Spilling the tea on pension payouts for MBTA early retirees

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Take a close look at the chart next to this and tell me you don’t wish you had gone to “work” for the MBTA right out of high school — so that you too could have retired with a full pension at age 41 just like all the cool kids did, and continue to do.

Remember when it was announced with such great fanfare that the T’s 23-years-and-out scam for hacks had been ended, and that henceforward, the MBTA’s payroll patriots would have to “work” a little longer, like the rest of us do?

Of course, the hackerama neglected to mention that all the T’s then-current payroll Charlies were “grandfathered” in, and thus the grift will continue for at least another decade.

By the way, if we’d had more room, the chart next to this column would have been bigger. Had we included everybody under the age of 55 who left the T with a pension last year, there would have been another 19 slots on the list – 32 in all.

If you ever talk to a financial planner, ask him how much money you’d need upfront to put into an annuity to start grabbing $97,009 a year at age 51 for the rest of your life, the way one T retiree cashed out last year.

How much would a 42-year-old need to put in up front to collect $52,685 a year for life? That guy’s right there on your chart.

The Democrat candidates for president love the word “sustainable.” Guess what — these pensions are not sustainable. That’s why the hacks at the State House tried in 2014 to impose an automatic annual gas tax increase, which the voters repealed at the ballot box.

And this highway robbery is the reason why the governor, Tall Deval, is now trying to double the state gasoline tax without allowing any debate — so that he can keep all the Ponzi schemes going for a while longer.

Charlie Baker’s phony-baloney T.C.I. is nothing more than a T.A.X., and the only thing that will be capped by his new, unlegislated 17-cent-a-gallon gasoline tax is your disposable income.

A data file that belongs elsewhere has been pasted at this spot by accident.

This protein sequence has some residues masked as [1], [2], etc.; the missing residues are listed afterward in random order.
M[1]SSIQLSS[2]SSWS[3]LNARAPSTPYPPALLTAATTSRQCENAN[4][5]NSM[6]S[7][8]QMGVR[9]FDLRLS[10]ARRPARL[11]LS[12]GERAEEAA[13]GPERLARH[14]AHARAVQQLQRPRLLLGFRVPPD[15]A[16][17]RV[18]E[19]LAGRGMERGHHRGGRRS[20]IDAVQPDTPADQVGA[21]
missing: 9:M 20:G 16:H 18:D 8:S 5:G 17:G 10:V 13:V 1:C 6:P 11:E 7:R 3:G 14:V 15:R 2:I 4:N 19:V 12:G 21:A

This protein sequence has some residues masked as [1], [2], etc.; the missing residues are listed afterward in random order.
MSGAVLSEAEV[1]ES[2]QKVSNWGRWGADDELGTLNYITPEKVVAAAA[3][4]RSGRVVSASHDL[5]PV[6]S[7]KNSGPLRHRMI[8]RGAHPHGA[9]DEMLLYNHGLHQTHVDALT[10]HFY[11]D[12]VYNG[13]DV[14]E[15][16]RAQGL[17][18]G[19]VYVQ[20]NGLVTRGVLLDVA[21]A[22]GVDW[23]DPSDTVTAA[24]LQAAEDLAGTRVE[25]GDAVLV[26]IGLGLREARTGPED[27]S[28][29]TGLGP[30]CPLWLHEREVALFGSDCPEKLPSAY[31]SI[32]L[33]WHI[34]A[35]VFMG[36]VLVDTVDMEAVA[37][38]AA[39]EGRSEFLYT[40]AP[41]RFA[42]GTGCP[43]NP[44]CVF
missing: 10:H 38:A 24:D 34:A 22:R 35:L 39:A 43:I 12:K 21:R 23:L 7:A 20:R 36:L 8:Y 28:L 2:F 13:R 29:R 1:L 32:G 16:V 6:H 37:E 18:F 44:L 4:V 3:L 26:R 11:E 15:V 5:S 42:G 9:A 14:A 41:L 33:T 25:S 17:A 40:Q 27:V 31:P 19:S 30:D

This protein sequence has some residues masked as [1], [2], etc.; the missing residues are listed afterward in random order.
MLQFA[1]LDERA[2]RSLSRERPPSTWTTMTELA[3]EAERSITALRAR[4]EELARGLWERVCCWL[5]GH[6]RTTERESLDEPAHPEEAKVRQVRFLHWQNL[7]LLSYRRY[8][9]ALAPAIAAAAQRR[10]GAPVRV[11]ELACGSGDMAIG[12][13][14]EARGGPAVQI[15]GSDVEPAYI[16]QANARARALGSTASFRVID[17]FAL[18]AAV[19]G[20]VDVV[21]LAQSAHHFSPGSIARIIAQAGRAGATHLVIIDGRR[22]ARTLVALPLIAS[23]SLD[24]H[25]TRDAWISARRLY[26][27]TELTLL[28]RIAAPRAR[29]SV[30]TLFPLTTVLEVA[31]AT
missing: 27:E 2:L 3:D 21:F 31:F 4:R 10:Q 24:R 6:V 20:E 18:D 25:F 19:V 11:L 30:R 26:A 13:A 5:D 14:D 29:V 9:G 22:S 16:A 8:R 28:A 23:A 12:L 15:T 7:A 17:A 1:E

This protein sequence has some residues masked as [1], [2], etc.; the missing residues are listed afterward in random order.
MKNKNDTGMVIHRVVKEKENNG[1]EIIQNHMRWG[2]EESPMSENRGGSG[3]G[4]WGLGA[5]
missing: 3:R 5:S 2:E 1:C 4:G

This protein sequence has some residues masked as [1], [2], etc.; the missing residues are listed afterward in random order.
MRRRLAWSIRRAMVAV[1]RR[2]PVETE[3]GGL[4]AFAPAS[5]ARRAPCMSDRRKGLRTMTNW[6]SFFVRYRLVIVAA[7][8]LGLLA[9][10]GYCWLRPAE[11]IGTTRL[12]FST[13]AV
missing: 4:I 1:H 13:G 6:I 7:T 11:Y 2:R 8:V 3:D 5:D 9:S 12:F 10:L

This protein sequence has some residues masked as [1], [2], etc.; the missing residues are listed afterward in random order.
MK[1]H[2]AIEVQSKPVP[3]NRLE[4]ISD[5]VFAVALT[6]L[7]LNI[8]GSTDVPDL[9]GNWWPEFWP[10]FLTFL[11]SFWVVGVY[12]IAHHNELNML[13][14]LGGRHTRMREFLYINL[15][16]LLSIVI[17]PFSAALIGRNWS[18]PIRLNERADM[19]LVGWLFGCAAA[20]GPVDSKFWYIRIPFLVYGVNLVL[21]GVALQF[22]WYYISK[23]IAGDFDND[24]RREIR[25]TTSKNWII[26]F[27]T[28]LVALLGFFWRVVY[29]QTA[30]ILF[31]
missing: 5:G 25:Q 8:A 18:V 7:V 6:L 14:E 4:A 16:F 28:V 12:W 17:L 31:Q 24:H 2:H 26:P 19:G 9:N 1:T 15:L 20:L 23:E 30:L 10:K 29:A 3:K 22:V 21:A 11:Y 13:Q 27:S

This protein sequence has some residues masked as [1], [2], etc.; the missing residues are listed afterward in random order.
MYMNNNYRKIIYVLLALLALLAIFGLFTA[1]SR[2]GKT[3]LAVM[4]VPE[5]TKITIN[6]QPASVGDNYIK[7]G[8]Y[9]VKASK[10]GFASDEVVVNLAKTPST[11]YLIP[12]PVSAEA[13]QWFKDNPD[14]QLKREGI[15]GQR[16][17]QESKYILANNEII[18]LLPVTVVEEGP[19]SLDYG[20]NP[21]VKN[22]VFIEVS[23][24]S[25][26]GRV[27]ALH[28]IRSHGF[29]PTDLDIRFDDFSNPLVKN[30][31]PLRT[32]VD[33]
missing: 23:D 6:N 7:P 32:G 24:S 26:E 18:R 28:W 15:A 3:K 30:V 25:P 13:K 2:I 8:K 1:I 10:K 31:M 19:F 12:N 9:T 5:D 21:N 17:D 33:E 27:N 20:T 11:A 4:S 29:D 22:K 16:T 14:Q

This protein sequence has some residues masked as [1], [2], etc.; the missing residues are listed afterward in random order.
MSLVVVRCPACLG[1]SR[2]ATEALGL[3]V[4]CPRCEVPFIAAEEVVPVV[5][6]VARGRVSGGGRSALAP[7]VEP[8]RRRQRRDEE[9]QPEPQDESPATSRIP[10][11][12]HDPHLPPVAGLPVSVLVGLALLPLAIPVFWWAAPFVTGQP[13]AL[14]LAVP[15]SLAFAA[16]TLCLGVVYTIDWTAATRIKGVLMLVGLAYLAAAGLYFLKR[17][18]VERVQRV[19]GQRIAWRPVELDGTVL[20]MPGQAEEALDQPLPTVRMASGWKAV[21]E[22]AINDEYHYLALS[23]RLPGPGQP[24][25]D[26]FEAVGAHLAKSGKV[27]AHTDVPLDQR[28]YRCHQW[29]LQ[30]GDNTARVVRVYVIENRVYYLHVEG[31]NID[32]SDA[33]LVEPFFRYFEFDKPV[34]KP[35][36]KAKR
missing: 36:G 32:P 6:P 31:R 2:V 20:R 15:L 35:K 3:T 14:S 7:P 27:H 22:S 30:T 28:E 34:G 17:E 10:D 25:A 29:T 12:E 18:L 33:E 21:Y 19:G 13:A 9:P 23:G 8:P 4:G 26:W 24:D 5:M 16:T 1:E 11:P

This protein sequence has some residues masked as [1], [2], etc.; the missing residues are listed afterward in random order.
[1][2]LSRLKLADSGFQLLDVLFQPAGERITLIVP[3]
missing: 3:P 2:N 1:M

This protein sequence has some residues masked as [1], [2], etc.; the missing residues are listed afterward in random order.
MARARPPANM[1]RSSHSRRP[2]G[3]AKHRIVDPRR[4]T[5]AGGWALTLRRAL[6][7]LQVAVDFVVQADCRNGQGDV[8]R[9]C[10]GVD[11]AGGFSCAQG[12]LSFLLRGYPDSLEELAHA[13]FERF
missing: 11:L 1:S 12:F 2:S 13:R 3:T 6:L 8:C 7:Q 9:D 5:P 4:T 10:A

Anything to keep the kleptocracy afloat, and that’s what this 23-and-out grift is an integral part of it.

Check out the pension list and the same names keep popping up, starting with Bulger, as in Mr. Bulger’s Transportation Authority.

One of Mr. Bulger’s sons is named Patrick, and he retired from the T in 2007, at age 43, and has been collecting $55,546.92 a year ever since. That’s not so much compared to his father’s $200,000 a year kiss in the mail since 2003, but, to quote the Bulger family motto, it beats working.

Pat’s cousin is Mark Bulger. He retired from the T in 2008 at age 45 with a pension of $34,732.44 a year. Mark’s sister is Beth Ann Bulger Zodda, still on the State House payroll for $82,000 a year. Her husband is Robert Zodda, who retired from the MBTA at age 52 in 2010 with a pension of $42,822.24.

Speaking of the same names, I just checked out the annual take of James Rooney, longtime Bulger associate who used to run another of the family’s affiliated rackets, the Mass. Convention Center Authority. Rooney retired from the T in 1999 … at age 41, and has been since been grabbing $62,541.24 a year.

When I looked up the name “Rooney” on the T pension list, three additional Rooneys popped up. The other Rooneys went out at the ages of, respectively, 48, 52 and 53.

Which is nothing compared to the Kineavys. I was checking on a Timothy Kineavy, brother of a former Mumbles Menino coatholder named Mike Kineavy. Tim retired at age 52 in 2016 with a pension of $80,470.32.

Age 52 sounds pretty early to retire, until you check the other four Kineavys who are gone but not forgotten from the T. Three of the other Kineavys with MBTA pensions went out at the advanced age of 44 — that’s right, three at age 44 — and the fifth one cashed out at age 51.

Think about all these early retirements the next time you hear Tall Deval demanding almost a doubling of the state gasoline tax, an extra 17 cents in the first year alone.

Ask yourself, what’s more important, money for you and your family, or for the Bulgers, the Rooneys, the Kineavys and the rest of Mr. Bulger’s Transportation Authority?

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